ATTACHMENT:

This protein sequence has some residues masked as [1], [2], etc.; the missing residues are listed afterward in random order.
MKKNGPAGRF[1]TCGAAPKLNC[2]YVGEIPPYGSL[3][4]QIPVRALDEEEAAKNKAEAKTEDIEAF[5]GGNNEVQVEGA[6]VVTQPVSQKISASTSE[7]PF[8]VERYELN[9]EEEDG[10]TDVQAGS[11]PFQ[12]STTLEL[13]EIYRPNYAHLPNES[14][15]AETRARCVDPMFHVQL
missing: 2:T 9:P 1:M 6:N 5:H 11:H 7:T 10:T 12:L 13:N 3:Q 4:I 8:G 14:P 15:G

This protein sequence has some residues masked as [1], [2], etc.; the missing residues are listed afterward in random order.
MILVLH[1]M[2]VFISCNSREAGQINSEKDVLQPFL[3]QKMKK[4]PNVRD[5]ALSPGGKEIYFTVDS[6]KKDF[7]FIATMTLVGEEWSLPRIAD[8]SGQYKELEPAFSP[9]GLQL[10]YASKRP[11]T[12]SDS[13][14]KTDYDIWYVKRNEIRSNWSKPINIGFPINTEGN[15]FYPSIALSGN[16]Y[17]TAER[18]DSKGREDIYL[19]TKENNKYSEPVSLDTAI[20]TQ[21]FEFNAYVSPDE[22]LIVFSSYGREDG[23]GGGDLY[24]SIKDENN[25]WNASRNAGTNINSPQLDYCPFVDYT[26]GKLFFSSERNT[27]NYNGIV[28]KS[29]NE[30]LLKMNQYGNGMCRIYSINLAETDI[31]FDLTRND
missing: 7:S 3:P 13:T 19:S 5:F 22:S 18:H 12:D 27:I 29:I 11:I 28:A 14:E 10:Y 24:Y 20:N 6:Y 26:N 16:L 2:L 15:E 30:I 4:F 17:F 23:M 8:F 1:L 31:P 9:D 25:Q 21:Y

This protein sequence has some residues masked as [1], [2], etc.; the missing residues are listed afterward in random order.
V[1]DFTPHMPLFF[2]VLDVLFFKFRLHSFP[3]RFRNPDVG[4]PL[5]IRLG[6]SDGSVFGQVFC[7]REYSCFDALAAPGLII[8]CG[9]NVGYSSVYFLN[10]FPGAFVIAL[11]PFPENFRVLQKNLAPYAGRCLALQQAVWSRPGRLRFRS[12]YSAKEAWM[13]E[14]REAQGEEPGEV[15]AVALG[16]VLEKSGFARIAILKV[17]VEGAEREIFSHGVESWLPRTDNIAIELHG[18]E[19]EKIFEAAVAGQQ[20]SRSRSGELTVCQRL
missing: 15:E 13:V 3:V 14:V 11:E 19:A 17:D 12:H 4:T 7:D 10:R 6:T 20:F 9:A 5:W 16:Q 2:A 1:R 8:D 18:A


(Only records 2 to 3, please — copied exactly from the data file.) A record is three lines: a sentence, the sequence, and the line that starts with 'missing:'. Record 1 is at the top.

This protein sequence has some residues masked as [1], [2], etc.; the missing residues are listed afterward in random order.
MILVLH[1]M[2]VFISCNSREAGQINSEKDVLQPFL[3]QKMKK[4]PNVRD[5]ALSPGGKEIYFTVDS[6]KKDF[7]FIATMTLVGEEWSLPRIAD[8]SGQYKELEPAFSP[9]GLQL[10]YASKRP[11]T[12]SDS[13][14]KTDYDIWYVKRNEIRSNWSKPINIGFPINTEGN[15]FYPSIALSGN[16]Y[17]TAER[18]DSKGREDIYL[19]TKENNKYSEPVSLDTAI[20]TQ[21]FEFNAYVSPDE[22]LIVFSSYGREDG[23]GGGDLY[24]SIKDENN[25]WNASRNAGTNINSPQLDYCPFVDYT[26]GKLFFSSERNT[27]NYNGIV[28]KS[29]NE[30]LLKMNQYGNGMCRIYSINLAETDI[31]FDLTRND
missing: 7:S 3:P 13:T 19:S 5:F 22:S 18:H 12:D 27:I 29:I 11:I 28:A 14:E 10:Y 24:Y 20:N 6:Y 26:N 16:L 2:L 15:E 30:I 4:F 17:F 23:M 8:F 1:L 31:P 9:D 25:Q 21:Y

This protein sequence has some residues masked as [1], [2], etc.; the missing residues are listed afterward in random order.
V[1]DFTPHMPLFF[2]VLDVLFFKFRLHSFP[3]RFRNPDVG[4]PL[5]IRLG[6]SDGSVFGQVFC[7]REYSCFDALAAPGLII[8]CG[9]NVGYSSVYFLN[10]FPGAFVIAL[11]PFPENFRVLQKNLAPYAGRCLALQQAVWSRPGRLRFRS[12]YSAKEAWM[13]E[14]REAQGEEPGEV[15]AVALG[16]VLEKSGFARIAILKV[17]VEGAEREIFSHGVESWLPRTDNIAIELHG[18]E[19]EKIFEAAVAGQQ[20]SRSRSGELTVCQRL
missing: 15:E 13:V 3:V 14:V 11:E 19:A 17:D 12:H 4:T 7:D 10:R 6:T 20:F 9:A 5:W 16:Q 2:A 1:R 8:D 18:A